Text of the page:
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Tuesday, August 16, 2011

Capacity Utilization Passing "CACU" Levels

Bloomberg details:
Industrial production advanced 0.9 percent in July. Although the index was revised down in April, primarily as a result of a downward revision to the output of utilities, stronger manufacturing output led to upward revisions to production in both May and June. Manufacturing output rose 0.6 percent in July, as the index for motor vehicles and parts jumped 5.2 percent and production elsewhere moved up 0.3 percent.

The output of mines advanced 1.1 percent, and the output of utilities increased 2.8 percent, as the extreme heat during the month boosted air conditioning usage. At 94.2 percent of its 2007 average, total industrial production for July was 3.7 percentage points above its year-earlier level. The capacity utilization rate for total industry climbed to 77.5 percent, a rate 2.2 percentage points above the rate from a year earlier but 2.9 percentage points below its long-run (1972-2010) average.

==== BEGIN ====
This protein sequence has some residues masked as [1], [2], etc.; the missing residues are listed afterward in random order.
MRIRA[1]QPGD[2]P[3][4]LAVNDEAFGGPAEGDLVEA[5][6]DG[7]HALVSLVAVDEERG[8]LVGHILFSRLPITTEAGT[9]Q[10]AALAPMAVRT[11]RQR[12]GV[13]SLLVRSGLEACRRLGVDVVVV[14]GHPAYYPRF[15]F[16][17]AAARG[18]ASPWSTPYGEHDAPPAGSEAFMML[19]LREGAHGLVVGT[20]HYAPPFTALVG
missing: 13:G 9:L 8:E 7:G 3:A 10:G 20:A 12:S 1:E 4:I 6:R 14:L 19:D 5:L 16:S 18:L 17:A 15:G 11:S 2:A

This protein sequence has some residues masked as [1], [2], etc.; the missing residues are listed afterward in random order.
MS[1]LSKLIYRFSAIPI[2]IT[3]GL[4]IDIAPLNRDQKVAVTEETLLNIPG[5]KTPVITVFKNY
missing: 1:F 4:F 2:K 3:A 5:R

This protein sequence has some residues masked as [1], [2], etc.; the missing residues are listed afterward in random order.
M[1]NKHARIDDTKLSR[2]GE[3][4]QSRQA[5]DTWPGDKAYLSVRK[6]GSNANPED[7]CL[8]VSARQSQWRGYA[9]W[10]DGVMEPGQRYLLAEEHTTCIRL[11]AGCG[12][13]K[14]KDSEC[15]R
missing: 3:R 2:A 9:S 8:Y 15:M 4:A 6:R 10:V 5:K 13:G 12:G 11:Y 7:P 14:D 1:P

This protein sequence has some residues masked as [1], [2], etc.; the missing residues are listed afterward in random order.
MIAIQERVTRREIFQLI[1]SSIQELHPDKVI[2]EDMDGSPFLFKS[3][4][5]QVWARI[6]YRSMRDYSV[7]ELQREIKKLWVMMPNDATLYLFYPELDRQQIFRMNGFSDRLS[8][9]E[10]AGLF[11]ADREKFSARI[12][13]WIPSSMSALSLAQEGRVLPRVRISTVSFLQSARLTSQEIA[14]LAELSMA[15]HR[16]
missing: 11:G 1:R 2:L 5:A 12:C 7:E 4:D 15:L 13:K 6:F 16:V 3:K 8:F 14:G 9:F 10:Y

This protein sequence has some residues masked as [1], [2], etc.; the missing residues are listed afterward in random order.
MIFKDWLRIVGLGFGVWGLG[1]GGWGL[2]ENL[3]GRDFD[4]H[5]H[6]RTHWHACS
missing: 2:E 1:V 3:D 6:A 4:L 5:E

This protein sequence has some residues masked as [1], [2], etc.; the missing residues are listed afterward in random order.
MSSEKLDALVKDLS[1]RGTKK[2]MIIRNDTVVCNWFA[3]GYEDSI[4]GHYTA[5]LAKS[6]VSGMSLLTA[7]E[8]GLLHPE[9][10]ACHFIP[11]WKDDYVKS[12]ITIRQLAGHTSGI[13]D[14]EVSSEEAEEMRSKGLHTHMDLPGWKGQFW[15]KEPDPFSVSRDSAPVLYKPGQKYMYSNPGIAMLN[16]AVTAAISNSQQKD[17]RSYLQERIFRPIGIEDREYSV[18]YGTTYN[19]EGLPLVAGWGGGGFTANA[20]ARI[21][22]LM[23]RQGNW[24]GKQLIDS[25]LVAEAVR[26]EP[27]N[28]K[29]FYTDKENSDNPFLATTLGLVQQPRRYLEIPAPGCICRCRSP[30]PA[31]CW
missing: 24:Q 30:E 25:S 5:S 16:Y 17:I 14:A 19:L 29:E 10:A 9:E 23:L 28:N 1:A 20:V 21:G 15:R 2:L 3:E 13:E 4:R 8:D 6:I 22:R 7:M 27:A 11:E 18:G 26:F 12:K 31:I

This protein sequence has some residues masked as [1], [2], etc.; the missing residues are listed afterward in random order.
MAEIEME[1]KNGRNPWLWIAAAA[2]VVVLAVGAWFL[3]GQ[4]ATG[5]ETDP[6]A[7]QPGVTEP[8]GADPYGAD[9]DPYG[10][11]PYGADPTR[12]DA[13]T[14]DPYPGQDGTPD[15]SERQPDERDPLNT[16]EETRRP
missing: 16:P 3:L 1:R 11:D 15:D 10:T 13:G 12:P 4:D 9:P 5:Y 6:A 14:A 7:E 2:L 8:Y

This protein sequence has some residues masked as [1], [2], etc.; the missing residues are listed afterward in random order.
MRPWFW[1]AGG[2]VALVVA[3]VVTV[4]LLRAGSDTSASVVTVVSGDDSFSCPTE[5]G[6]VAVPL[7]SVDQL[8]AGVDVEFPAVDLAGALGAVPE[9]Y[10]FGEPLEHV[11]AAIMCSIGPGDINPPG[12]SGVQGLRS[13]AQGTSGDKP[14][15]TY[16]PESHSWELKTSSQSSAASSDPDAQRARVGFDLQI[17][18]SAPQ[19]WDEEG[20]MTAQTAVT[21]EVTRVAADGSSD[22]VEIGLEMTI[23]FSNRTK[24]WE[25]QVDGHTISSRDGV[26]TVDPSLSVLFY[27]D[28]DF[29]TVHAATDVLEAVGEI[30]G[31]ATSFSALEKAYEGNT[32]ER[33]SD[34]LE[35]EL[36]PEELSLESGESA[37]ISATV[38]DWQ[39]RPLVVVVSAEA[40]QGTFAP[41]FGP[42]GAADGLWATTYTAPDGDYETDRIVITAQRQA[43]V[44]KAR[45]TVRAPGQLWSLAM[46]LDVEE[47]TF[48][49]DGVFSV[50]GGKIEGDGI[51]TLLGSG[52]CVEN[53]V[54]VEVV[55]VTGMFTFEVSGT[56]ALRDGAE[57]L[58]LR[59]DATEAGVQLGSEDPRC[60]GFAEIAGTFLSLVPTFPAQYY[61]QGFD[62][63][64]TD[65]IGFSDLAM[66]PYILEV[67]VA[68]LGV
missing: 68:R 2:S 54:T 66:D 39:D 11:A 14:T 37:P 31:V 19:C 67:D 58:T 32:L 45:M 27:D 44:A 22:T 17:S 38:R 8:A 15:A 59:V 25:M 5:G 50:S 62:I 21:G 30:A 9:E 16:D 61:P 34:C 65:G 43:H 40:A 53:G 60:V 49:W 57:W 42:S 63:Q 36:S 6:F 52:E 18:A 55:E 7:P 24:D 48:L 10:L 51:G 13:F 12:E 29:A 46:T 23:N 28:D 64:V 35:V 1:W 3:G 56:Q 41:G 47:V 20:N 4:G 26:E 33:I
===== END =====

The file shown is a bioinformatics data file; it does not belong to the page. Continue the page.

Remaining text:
While output and capacity utilization increased, they are both still well below pre-2008 crisis levels pointing some (including me) to think inflation will be a lesser concern, than most, as there is still plenty of capacity. My own personal devil's advocate is the below chart that compares current capacity utilization levels to rolling ten year averages (call it the cyclically adjusted capacity utilization... through "CACU" doesn't have a ring to it).

On this basis, two of the three sectors are at or above their CACU. If capacity was taken offline (i.e. is not really there) due to the downturn, this would indicate that we would be much closer to a capacity shortage than comparing to previous levels.